- "Canon 1D Mark IV". Usa.canon.com. 25 May 2006. Retrieved 30 December 2010.
- "CANON U.S.A.'S NEW EOS REBEL XSi PLACES SUPERIOR OPTICS AND PROFESSIONAL FEATURES INTO THE HANDS OF EMERGING PHOTO ENTHUSIASTS". Retrieved 25 February 2008.
Canon U.S.A., Inc.'s EOS Rebel series of digital single lens reflex cameras – the cameras that defined and refined what it means to be an "entry level" digital SLR
- "EOS 450D: get ready to play". Archived from the original on 29 January 2008. Retrieved 25 February 2008.
the model presents consumers with an unprecedented level of image quality
- "Canon EOS 40D brings new EOS platform to advanced amateur market". Archived from the original on 12 November 2007. Retrieved 25 February 2008.
Canon today introduces its latest digital SLR for advanced amateurs and semi-professionals
- "The Wait is Over: CANON U.S.A.'S HIGHLY ANTICIPATED EOS 40D DIGITAL SLR DELIVERS HIGH-RESOLUTION IMAGE QUALITY, HIGH-SPEED SHOOTING AND HIGH-END FUNCTIONALITY". Retrieved 25 February 2008.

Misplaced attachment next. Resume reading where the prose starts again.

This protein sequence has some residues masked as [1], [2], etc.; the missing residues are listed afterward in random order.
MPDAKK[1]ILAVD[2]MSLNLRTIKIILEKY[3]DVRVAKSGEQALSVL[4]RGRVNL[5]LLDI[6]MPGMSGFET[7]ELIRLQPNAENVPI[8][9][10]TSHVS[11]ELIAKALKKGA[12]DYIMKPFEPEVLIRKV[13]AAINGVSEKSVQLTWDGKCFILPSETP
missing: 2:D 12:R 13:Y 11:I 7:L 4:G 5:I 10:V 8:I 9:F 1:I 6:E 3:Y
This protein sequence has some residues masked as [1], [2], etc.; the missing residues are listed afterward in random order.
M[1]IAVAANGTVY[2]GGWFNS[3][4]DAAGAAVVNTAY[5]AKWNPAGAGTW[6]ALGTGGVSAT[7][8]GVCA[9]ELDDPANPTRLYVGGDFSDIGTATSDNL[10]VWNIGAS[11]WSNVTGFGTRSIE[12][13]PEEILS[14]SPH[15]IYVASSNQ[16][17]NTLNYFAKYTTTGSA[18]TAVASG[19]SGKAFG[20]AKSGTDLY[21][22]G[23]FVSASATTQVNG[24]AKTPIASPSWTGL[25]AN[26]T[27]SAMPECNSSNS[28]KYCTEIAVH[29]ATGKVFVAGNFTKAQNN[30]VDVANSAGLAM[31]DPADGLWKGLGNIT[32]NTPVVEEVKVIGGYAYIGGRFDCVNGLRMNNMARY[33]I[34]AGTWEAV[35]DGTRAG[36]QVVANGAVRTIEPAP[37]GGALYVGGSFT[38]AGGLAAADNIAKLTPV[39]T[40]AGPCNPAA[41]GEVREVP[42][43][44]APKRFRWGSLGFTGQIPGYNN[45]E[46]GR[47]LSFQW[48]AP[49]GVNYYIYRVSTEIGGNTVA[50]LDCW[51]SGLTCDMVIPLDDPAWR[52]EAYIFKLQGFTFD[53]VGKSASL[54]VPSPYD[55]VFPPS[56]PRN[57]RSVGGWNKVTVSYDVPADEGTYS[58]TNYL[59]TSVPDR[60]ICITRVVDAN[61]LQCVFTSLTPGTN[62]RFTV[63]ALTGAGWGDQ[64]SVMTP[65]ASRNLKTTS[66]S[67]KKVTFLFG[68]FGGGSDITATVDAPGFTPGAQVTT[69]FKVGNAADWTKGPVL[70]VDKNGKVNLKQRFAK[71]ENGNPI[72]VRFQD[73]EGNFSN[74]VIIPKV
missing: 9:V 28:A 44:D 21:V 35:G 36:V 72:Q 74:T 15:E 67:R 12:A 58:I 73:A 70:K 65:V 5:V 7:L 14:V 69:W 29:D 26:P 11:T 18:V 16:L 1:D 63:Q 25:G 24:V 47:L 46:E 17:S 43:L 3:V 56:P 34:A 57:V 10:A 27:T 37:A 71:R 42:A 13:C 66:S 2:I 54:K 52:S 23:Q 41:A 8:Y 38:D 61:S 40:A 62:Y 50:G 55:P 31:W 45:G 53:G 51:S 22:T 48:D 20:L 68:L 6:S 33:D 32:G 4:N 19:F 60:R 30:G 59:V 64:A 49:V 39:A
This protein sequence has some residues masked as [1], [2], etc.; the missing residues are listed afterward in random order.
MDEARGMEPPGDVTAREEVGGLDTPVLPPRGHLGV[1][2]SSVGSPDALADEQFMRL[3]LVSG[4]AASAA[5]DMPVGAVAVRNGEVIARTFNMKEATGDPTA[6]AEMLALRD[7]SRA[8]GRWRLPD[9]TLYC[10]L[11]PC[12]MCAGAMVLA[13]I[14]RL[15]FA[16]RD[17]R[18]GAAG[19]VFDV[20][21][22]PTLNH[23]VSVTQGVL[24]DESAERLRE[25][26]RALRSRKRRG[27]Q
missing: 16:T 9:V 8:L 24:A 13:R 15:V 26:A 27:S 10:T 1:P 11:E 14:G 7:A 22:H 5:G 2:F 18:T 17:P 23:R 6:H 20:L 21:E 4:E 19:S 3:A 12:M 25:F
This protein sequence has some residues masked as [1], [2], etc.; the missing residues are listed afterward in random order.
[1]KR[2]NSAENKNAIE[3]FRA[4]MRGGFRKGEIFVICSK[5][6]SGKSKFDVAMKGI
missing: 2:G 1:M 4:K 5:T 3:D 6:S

Building on the success of Canon's perennially popular "prosumer" EOS 20D and 30D models, the EOS 40D advances the state-of-the-art for mid-range Digital SLR cameras
- "NEW CANON EOS 5D IS A PREMIUM DIGITAL SLR AT AN AFFORDABLE PRICE OFFERING A FULL-FRAME SENSOR WITH 12.8 MEGAPIXELS OF RESOLUTION". Retrieved 25 February 2008.
The New Canon EOS 5D Camera Is a Premium DSLR for Under $3,300
- "CANON U.S.A.'s NEW LINE-LEADING, 21.1-MEGAPIXEL, FULL-FRAME EOS-1Ds MARK III DIGITAL SLR KEEPS CANON AT THE TOP OF THE PRO PHOTO CLASS". Retrieved 25 February 2008.
While Canon's EOS-1D series has dominated the 35mm-based professional Digital SLR market for the past six years
- Canon EOS Gamma Curves at Light Illusion
- EOS Camera Systems homepage at Canon.com
- EF lens specification chart (pdf)
- The Canon EOS FAQs
- Flash Photography with Canon EOS Cameras – Part 1 – Part 2 – Part 3
- Canon Camera Museum
|Canon EOS film SLR timeline|
See also: Canon EOS digital cameras